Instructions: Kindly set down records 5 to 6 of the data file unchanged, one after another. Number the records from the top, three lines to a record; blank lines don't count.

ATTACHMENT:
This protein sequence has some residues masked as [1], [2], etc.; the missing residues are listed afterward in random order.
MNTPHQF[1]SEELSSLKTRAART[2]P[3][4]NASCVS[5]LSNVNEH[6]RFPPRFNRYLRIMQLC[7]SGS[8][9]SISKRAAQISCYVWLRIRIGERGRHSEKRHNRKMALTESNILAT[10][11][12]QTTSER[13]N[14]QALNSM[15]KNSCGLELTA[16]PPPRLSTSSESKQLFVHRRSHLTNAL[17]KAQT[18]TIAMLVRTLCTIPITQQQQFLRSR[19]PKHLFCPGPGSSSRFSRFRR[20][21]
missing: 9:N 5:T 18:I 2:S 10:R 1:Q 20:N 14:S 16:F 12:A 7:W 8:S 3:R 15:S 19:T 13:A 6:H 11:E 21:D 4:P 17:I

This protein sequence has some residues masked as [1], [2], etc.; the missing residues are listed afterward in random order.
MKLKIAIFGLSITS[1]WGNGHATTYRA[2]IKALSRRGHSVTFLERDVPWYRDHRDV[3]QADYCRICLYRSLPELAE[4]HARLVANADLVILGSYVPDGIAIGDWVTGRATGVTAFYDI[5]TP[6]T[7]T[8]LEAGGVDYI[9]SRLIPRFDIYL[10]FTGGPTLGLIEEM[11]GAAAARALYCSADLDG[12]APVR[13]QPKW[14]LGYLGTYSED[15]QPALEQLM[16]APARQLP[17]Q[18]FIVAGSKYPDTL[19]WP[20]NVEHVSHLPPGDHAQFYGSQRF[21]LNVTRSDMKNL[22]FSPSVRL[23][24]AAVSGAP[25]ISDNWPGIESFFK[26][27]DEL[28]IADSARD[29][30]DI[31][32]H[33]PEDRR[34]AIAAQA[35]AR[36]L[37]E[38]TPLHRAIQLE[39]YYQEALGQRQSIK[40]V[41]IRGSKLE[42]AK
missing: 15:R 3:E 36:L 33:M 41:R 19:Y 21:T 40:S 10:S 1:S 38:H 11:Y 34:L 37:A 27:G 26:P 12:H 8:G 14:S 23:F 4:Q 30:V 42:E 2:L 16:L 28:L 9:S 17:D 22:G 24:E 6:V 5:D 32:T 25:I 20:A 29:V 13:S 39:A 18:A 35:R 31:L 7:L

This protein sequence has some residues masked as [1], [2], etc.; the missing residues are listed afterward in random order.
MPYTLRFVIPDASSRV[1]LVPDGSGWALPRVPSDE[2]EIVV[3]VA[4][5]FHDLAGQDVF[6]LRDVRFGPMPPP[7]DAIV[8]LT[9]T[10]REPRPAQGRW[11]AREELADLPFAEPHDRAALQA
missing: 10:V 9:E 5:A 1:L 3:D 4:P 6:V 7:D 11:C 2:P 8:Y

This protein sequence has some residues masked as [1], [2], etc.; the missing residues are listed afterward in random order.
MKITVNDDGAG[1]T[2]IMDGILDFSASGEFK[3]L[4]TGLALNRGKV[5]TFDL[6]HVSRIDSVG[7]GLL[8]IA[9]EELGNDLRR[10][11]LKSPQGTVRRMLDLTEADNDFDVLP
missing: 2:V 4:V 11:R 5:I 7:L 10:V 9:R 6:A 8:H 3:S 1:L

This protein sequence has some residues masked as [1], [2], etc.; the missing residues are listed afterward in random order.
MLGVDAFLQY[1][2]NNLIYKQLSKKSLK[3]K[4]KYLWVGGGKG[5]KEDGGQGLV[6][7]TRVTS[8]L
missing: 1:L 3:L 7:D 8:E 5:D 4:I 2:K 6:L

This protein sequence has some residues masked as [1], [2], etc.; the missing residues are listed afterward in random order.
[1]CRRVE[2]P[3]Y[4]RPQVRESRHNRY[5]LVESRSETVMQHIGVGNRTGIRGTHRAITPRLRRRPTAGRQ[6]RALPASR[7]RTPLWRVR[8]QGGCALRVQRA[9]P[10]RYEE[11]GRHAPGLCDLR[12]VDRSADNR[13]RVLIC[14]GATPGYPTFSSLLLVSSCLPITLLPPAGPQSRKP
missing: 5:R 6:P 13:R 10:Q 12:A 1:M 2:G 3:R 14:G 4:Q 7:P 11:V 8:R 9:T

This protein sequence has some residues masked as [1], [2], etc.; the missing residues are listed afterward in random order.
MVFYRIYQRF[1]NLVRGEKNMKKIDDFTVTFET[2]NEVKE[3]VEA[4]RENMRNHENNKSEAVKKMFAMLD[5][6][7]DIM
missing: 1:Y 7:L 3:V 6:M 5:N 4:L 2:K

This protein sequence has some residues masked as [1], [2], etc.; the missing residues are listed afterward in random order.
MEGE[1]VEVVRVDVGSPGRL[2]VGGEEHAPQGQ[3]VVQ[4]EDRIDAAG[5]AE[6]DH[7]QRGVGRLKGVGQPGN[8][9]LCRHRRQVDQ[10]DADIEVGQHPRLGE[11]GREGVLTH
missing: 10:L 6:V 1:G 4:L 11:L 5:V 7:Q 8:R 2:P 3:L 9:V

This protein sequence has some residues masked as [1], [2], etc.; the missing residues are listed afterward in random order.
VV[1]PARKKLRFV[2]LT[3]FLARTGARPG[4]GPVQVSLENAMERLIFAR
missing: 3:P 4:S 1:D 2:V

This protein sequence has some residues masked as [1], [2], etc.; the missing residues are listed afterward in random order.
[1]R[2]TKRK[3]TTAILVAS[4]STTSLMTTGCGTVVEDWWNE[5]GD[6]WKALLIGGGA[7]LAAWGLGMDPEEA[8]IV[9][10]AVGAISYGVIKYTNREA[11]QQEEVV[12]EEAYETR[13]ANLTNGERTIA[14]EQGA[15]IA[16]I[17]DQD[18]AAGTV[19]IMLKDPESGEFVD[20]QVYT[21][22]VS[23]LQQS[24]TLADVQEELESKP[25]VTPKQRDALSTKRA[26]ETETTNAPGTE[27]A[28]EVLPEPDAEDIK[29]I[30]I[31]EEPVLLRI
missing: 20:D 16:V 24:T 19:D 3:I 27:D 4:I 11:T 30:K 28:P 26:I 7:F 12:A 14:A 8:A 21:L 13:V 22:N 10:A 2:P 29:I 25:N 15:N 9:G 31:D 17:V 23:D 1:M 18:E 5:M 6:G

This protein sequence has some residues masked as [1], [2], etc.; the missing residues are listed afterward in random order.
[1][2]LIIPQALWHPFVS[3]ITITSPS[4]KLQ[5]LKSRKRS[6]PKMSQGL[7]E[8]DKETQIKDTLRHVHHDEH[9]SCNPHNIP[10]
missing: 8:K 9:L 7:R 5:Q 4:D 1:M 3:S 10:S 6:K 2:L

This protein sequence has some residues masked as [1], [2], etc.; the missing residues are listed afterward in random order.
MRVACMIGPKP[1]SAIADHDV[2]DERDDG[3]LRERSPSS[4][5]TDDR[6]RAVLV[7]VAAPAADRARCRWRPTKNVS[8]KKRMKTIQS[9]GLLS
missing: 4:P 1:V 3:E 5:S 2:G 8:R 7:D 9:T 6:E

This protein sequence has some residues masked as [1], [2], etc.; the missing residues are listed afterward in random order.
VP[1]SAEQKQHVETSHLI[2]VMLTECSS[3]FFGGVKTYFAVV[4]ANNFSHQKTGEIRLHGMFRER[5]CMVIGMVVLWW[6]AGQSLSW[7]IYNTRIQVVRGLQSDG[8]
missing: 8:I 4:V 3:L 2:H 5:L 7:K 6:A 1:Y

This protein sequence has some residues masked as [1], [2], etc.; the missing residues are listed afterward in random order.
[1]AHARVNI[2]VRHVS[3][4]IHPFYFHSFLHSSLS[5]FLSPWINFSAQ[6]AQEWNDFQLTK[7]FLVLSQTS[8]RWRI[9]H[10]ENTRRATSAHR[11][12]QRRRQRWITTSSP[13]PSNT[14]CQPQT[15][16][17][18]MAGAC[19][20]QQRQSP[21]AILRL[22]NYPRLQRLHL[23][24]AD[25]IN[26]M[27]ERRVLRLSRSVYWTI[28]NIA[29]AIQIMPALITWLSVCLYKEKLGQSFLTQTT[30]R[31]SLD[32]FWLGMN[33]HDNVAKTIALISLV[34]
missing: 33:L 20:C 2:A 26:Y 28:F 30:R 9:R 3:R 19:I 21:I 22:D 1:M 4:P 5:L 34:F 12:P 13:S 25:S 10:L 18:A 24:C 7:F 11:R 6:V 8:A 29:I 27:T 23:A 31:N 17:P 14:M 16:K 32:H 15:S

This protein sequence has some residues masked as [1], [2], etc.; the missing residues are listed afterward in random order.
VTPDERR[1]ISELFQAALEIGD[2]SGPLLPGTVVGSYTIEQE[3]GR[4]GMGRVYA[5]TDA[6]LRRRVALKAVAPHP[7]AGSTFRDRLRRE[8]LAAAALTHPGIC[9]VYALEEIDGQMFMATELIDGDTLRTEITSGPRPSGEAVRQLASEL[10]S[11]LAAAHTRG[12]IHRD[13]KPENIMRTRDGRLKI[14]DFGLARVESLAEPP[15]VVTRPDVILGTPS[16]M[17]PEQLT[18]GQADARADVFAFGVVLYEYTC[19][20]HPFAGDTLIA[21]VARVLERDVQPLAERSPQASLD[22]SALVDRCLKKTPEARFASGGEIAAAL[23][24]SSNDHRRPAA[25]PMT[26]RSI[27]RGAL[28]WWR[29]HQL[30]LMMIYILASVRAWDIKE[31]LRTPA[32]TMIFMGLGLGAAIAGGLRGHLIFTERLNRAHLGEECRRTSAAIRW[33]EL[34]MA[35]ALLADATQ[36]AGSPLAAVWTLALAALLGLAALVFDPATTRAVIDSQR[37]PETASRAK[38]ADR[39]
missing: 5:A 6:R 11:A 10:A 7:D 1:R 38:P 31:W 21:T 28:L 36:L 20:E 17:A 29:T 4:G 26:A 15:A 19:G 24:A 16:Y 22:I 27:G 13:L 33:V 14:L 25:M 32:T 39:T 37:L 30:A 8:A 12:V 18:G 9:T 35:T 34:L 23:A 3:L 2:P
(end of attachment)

This protein sequence has some residues masked as [1], [2], etc.; the missing residues are listed afterward in random order.
MLGVDAFLQY[1][2]NNLIYKQLSKKSLK[3]K[4]KYLWVGGGKG[5]KEDGGQGLV[6][7]TRVTS[8]L
missing: 1:L 3:L 7:D 8:E 5:D 4:I 2:K 6:L

This protein sequence has some residues masked as [1], [2], etc.; the missing residues are listed afterward in random order.
[1]CRRVE[2]P[3]Y[4]RPQVRESRHNRY[5]LVESRSETVMQHIGVGNRTGIRGTHRAITPRLRRRPTAGRQ[6]RALPASR[7]RTPLWRVR[8]QGGCALRVQRA[9]P[10]RYEE[11]GRHAPGLCDLR[12]VDRSADNR[13]RVLIC[14]GATPGYPTFSSLLLVSSCLPITLLPPAGPQSRKP
missing: 5:R 6:P 13:R 10:Q 12:A 1:M 2:G 3:R 14:G 4:Q 7:P 11:V 8:R 9:T